Most of the respondents (62.5%) are witnessed on they get water once a week for unknown time. Farmers face difficulty to say about the time limit that they get water as the result to varying land size and their locations of land and water applications by them. Though 12.5% of interviewed said for six hours per a week. Similarly, about 12.5 and 8.2% of households get water over three hours per week. Due to water shortage and place of land far to the primary channel, farmers may get water per 10 days are suggesting by 12.5% of the respondent. On the other hand,  study showed that income inequality among households with access to irrigation is worse than that of those without access. The implication is that even though accesses to irrigation increased the mean income, farmers have different capacity in making better use of the available irrigation water and therefore irrigation widens the income gap.
Conflict in traditional irrigation
Amongst surveyed 29.2% witnessed that there is conflict in the traditional irrigation system. The remaining majority perceived that there is no conflict. From those who said the presence of conflict, four of them said the range of conflict per year is high and others respond it is less (Table 3).
Table 3: Farmer Faced Conflict Related to Irrigation Water.
The major causes for conflict are water shortage. For causes result from water shortage are account to 42.85% and increasing in demand for water by farmers also lead to them for disagreement which approach to 28.57%. Farmers also displace the water to their plot without already established program and water divider at some circumstances biased for water distribution by money. For the last two cases farmers respond 14.29% assuring this. Due to conflict over irrigation water hostile activities by farmers has been practiced. The major actions are physical confrontation/attack result from mismanagement of water and some years before there was death incidence. Also displacing the water, remove cultivation of others cane be mentioned. However, only less number suggest that there is no hostile activity as the result of conflict.
However, it is estimated that a smaller number of conflicts and violation of rules are associated with high proportion of female household headed. This suggests policy intervention is needed to encourage the participation of women in farm, forum and at leadership level in water users’ associations and in conflict resolution committee. In addition, effort should make to change the wrong perception of the society towards gender inequality .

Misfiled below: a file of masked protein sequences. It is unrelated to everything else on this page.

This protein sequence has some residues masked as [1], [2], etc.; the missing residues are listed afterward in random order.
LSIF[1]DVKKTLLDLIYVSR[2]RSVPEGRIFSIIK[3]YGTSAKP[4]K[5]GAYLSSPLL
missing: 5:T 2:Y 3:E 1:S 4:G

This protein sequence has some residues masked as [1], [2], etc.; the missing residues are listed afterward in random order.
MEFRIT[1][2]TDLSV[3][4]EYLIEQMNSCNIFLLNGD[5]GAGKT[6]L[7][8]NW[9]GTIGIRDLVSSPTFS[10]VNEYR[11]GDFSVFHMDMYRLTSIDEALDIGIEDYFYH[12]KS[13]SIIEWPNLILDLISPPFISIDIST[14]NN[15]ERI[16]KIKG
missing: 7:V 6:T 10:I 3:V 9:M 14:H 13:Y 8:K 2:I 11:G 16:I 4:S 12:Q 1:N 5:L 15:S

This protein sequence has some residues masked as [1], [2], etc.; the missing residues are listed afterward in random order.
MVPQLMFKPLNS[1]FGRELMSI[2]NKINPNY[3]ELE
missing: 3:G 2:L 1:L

Farmer participation in irrigation water management aspects
Concerning irrigation water management 95.58% of the surveyed households are participate in irrigation users’ meeting. However, key informant interviews regard that some time the meeting ends up with disagreement among the participant farmers.
Table 4: Farmers Participation in Irrigation Water Management.
The damage of the channel and diversion structure is one of a common problem that encounters the irrigation water users of the Madda Guddina village. Similarly, at Raya valley the major problem with traditional irrigation systems is the frequent damage caused by flooding on the traditional diversion weir and irrigation infrastructure. As the result, farmers are engaged in repeated maintenance of these structures . These costs the farmers money and time that could be used for other purposes. The study revealed that mostly channel damage occurs three times every year in the wet seasons. However, the participations of households to the maintenance of the damaged channel are less and this causes the loss of irrigation water that should be used for their farming. Moreover, the farmers’ participation for channel maintenance varies from person to person. From the survey 87.5% of the households participate in the maintenance of the primary channel and proximity to their field (Table 4).
Farmers participate in flood control activities in the summer. The main things that prepare are soil structure and terrace to protect their field and transfer the water into the cannel. In some areas the incidence of flooding is less since they are located far away from the primary channel. During the winter period the channel were cleared as usual which is covered by soil and grass. From observation farmers knowledge to flood control and soil and water conservation measure are less. In contrast study in Awi Zone of Amhara Region claimed that farmers capacity to manage the irrigation system ranging from crop management, irrigation water utilization, gullies control and soil and water conservation is high .
Efficiency of traditional irrigation
According to the interviewed five committee members, the four suggesting that the traditional irrigation system is not efficient. The justification for this is always water wastage created in line with taking more time to irrigate. As the result productivity from this are decreased. One farmer excluding the other get difficulty to compare with the modern due to of less knowledge to modern irrigation but believing that if the traditional system managed well could be good.